You likely will get a greater grasp of retirement and what you want to do as you get older. The best thing now is that you are saving. 10% is a very good rate of saving at your age – good decision.

  4. Broke M.B.A. says:

    Hi Trent,

    Your advice stating “just worry about saving now – don’t sweat the details” is excellent advice for those in their early twenties. It sounds like your reader is doing just that.

    It’s also refreshing to hear retirement advice that takes one’s desired lifestyle into consideration. But when you are in your early twenties, you probably don’t have a very good idea about the type of retirement you want, so your advice to just get started really applies.

  5. I have one counterpoint to the idea of working for your whole life.

    There’s nothing wrong with planning on working your whole life… especially if you enjoy what you do. But I’d still advise saving fully for retirement for 2 reasons. The first, Trent mentioned slightly and that is you probably won’t be able to drop dead with the hammer in your hands. Some people become disabled and unable to work a long time before they die.

    The second reason is that although you currently are happy with the idea of working all your life a couple decades down the road you may change your mind. If you do end up changing your mind about working forever and don’t have money saved up than you won’t have the option of retiring.

    Overall really great advice!

  6. Steven says:

    “Just worry about the saving for now – don’t sweat the details.”
    I like your advice Trent, and it’s what I’ve done since I’ve been employed for the last year.

    I’m an engineer by trade, and like to dabble in personal finance and investing as a hobby and personal development. I maxed out my 401k, 6% with 50% match (unfortunately I only get 20% per year). And I’ve been planning on opening an IRA, but I keep putting it off. I’m pretty frugal, living on a budget someone resembling my college days, but loosened up a bit since I actually have money now.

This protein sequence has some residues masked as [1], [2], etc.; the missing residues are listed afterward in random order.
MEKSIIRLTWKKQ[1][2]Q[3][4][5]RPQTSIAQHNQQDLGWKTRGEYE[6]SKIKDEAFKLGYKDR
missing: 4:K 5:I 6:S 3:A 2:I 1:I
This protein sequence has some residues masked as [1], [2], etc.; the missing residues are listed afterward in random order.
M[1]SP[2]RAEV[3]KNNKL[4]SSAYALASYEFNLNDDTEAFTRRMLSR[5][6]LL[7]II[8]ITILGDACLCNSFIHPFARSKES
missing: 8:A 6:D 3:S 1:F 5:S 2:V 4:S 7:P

The only difference is, I don’t have a savings account. I have a good grasp of my finances, and I don’t impulse spend, so I keep my money in my rewards checking account. I maximize my interest, and since I pay with plastic anyways, not a big deal to meet the minimum requirements. I use debit for all my small purchases, which amount to ~15 a month, and everything else goes on the credit card which is paid off at the end of the month.

    To me, the bulk of my retirement savings will be money I earn and save, not from investment gains. I am planning my retirement along the lines of what I’m guaranteed to have. Any gains from investments I dabble in will just be a bonus, and money I have in investments later on in life, will be 100% disposable in case of a stock market crash. As long as I keep lifestyle inflation in check, i should be able to have a nice retirement even without investing in stocks.

    Currently, I’m a 23 Y.O engineer, pretty much fresh out of college. To me, my earnings will go up as I gain more experience, and the best return on the investment of my time is to improve myself as an engineer. I am proactive in solving problems and reading up on new developments within my field to stay informed.

    In one year’s time, due to lucky breaks (yeah, this recession helped my position within the company), I’ve gone from the bottom of the totem pole to one of the people they depend on for certain aspects of the design process. I came in with a little specialized knowledge, and ended up being the company expert on the material. As they came to me more and more, my knowledge, experience, and expertise relative to the company increased.